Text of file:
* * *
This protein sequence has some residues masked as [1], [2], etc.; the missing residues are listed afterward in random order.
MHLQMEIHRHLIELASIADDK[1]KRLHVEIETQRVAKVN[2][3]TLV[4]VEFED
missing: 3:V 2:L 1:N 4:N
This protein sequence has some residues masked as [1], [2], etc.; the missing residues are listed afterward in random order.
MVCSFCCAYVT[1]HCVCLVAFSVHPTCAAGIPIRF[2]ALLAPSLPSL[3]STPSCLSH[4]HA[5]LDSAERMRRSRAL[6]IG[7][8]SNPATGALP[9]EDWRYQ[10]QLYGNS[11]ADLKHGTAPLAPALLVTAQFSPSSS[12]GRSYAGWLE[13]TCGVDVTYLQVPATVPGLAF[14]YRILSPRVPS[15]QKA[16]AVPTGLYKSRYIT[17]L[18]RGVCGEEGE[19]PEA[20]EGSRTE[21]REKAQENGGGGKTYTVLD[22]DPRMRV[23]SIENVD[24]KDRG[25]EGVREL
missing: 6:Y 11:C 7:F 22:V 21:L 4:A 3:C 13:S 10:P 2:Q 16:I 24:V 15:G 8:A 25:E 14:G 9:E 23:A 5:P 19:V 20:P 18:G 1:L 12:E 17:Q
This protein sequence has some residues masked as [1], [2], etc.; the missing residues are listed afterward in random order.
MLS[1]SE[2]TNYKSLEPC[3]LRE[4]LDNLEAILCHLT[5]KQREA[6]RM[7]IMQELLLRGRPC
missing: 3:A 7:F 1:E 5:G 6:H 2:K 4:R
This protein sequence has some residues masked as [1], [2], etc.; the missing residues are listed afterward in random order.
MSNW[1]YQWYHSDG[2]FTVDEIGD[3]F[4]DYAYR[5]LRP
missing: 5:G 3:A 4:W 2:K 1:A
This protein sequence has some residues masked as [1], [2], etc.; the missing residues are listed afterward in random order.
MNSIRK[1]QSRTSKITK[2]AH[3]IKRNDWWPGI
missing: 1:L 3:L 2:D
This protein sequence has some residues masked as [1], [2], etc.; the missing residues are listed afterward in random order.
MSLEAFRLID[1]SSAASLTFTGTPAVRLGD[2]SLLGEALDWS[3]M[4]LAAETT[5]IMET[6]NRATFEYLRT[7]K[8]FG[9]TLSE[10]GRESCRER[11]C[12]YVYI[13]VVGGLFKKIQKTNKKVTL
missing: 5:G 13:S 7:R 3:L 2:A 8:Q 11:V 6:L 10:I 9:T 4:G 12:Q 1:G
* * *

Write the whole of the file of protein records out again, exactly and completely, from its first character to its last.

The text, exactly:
This protein sequence has some residues masked as [1], [2], etc.; the missing residues are listed afterward in random order.
MHLQMEIHRHLIELASIADDK[1]KRLHVEIETQRVAKVN[2][3]TLV[4]VEFED
missing: 3:V 2:L 1:N 4:N
This protein sequence has some residues masked as [1], [2], etc.; the missing residues are listed afterward in random order.
MVCSFCCAYVT[1]HCVCLVAFSVHPTCAAGIPIRF[2]ALLAPSLPSL[3]STPSCLSH[4]HA[5]LDSAERMRRSRAL[6]IG[7][8]SNPATGALP[9]EDWRYQ[10]QLYGNS[11]ADLKHGTAPLAPALLVTAQFSPSSS[12]GRSYAGWLE[13]TCGVDVTYLQVPATVPGLAF[14]YRILSPRVPS[15]QKA[16]AVPTGLYKSRYIT[17]L[18]RGVCGEEGE[19]PEA[20]EGSRTE[21]REKAQENGGGGKTYTVLD[22]DPRMRV[23]SIENVD[24]KDRG[25]EGVREL
missing: 6:Y 11:C 7:F 22:V 21:L 4:A 3:C 13:S 10:P 2:Q 16:I 24:V 15:G 8:A 25:E 14:G 9:E 23:A 5:P 19:V 20:P 18:G 1:L 12:E 17:Q
This protein sequence has some residues masked as [1], [2], etc.; the missing residues are listed afterward in random order.
MLS[1]SE[2]TNYKSLEPC[3]LRE[4]LDNLEAILCHLT[5]KQREA[6]RM[7]IMQELLLRGRPC
missing: 3:A 7:F 1:E 5:G 6:H 2:K 4:R
This protein sequence has some residues masked as [1], [2], etc.; the missing residues are listed afterward in random order.
MSNW[1]YQWYHSDG[2]FTVDEIGD[3]F[4]DYAYR[5]LRP
missing: 5:G 3:A 4:W 2:K 1:A
This protein sequence has some residues masked as [1], [2], etc.; the missing residues are listed afterward in random order.
MNSIRK[1]QSRTSKITK[2]AH[3]IKRNDWWPGI
missing: 1:L 3:L 2:D
This protein sequence has some residues masked as [1], [2], etc.; the missing residues are listed afterward in random order.
MSLEAFRLID[1]SSAASLTFTGTPAVRLGD[2]SLLGEALDWS[3]M[4]LAAETT[5]IMET[6]NRATFEYLRT[7]K[8]FG[9]TLSE[10]GRESCRER[11]C[12]YVYI[13]VVGGLFKKIQKTNKKVTL
missing: 5:G 13:S 7:R 3:L 2:A 8:Q 11:V 6:L 10:I 9:T 4:G 12:Q 1:G